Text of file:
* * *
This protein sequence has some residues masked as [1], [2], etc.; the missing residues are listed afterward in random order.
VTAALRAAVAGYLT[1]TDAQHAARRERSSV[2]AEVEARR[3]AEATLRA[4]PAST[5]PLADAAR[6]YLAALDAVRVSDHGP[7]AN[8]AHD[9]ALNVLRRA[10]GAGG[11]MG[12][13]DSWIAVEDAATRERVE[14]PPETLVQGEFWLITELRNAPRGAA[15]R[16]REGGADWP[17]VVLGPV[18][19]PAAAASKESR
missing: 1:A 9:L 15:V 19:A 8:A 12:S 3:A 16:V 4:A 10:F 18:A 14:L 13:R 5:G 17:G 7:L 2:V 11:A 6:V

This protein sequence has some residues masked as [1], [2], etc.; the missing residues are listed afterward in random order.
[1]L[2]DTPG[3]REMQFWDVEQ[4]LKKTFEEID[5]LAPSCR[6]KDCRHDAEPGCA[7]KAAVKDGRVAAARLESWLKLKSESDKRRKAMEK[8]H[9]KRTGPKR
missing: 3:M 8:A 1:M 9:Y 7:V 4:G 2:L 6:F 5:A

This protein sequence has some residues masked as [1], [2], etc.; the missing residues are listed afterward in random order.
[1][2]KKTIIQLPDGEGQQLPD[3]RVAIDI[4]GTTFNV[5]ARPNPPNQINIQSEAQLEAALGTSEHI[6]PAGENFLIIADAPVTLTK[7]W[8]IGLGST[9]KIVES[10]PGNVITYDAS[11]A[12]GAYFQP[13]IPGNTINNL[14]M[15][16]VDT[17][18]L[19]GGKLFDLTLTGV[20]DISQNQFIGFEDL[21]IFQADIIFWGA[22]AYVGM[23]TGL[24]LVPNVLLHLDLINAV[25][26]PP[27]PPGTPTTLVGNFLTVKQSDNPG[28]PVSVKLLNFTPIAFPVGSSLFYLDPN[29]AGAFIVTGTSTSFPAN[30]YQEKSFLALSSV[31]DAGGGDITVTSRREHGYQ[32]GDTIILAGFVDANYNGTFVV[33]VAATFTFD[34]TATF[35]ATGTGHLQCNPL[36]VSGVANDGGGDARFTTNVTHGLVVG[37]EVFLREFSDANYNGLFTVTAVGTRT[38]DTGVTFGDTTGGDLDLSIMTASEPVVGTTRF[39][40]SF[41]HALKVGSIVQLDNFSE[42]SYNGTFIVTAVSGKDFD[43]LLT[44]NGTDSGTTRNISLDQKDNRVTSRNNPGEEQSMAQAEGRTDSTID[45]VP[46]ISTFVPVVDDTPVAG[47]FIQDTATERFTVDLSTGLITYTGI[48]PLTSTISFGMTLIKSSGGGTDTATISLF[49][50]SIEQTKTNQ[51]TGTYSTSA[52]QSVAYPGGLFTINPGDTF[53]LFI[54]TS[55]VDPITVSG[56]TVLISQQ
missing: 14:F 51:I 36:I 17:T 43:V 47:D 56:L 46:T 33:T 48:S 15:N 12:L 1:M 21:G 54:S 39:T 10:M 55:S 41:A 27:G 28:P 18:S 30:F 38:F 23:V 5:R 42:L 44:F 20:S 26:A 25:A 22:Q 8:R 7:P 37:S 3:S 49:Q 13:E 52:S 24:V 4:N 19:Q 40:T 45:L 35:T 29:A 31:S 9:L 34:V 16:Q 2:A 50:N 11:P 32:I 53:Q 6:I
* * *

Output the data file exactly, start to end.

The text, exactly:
This protein sequence has some residues masked as [1], [2], etc.; the missing residues are listed afterward in random order.
VTAALRAAVAGYLT[1]TDAQHAARRERSSV[2]AEVEARR[3]AEATLRA[4]PAST[5]PLADAAR[6]YLAALDAVRVSDHGP[7]AN[8]AHD[9]ALNVLRRA[10]GAGG[11]MG[12][13]DSWIAVEDAATRERVE[14]PPETLVQGEFWLITELRNAPRGAA[15]R[16]REGGADWP[17]VVLGPV[18][19]PAAAASKESR
missing: 1:A 9:L 15:V 19:A 8:A 12:S 3:A 16:V 4:A 10:F 18:A 14:L 13:R 5:G 17:G 7:L 2:V 11:A 6:V

This protein sequence has some residues masked as [1], [2], etc.; the missing residues are listed afterward in random order.
[1]L[2]DTPG[3]REMQFWDVEQ[4]LKKTFEEID[5]LAPSCR[6]KDCRHDAEPGCA[7]KAAVKDGRVAAARLESWLKLKSESDKRRKAMEK[8]H[9]KRTGPKR
missing: 3:M 8:A 1:M 9:Y 7:V 4:G 2:L 6:F 5:A

This protein sequence has some residues masked as [1], [2], etc.; the missing residues are listed afterward in random order.
[1][2]KKTIIQLPDGEGQQLPD[3]RVAIDI[4]GTTFNV[5]ARPNPPNQINIQSEAQLEAALGTSEHI[6]PAGENFLIIADAPVTLTK[7]W[8]IGLGST[9]KIVES[10]PGNVITYDAS[11]A[12]GAYFQP[13]IPGNTINNL[14]M[15][16]VDT[17][18]L[19]GGKLFDLTLTGV[20]DISQNQFIGFEDL[21]IFQADIIFWGA[22]AYVGM[23]TGL[24]LVPNVLLHLDLINAV[25][26]PP[27]PPGTPTTLVGNFLTVKQSDNPG[28]PVSVKLLNFTPIAFPVGSSLFYLDPN[29]AGAFIVTGTSTSFPAN[30]YQEKSFLALSSV[31]DAGGGDITVTSRREHGYQ[32]GDTIILAGFVDANYNGTFVV[33]VAATFTFD[34]TATF[35]ATGTGHLQCNPL[36]VSGVANDGGGDARFTTNVTHGLVVG[37]EVFLREFSDANYNGLFTVTAVGTRT[38]DTGVTFGDTTGGDLDLSIMTASEPVVGTTRF[39][40]SF[41]HALKVGSIVQLDNFSE[42]SYNGTFIVTAVSGKDFD[43]LLT[44]NGTDSGTTRNISLDQKDNRVTSRNNPGEEQSMAQAEGRTDSTID[45]VP[46]ISTFVPVVDDTPVAG[47]FIQDTATERFTVDLSTGLITYTGI[48]PLTSTISFGMTLIKSSGGGTDTATISLF[49][50]SIEQTKTNQ[51]TGTYSTSA[52]QSVAYPGGLFTINPGDTF[53]LFI[54]TS[55]VDPITVSG[56]TVLISQQ
missing: 14:F 51:I 36:I 17:T 43:V 47:D 56:L 46:T 33:T 48:S 15:N 12:L 1:M 21:G 54:S 39:T 10:M 55:S 41:A 27:G 28:P 18:S 30:F 38:F 23:V 5:R 42:L 44:F 20:S 26:A 25:A 22:Q 8:R 7:P 37:S 3:S 49:Q 13:E 52:S 24:V 4:N 19:Q 40:T 45:L 35:T 29:A 31:S 9:L 34:V 16:Q 2:A 50:N 11:P 32:I 53:Q 6:I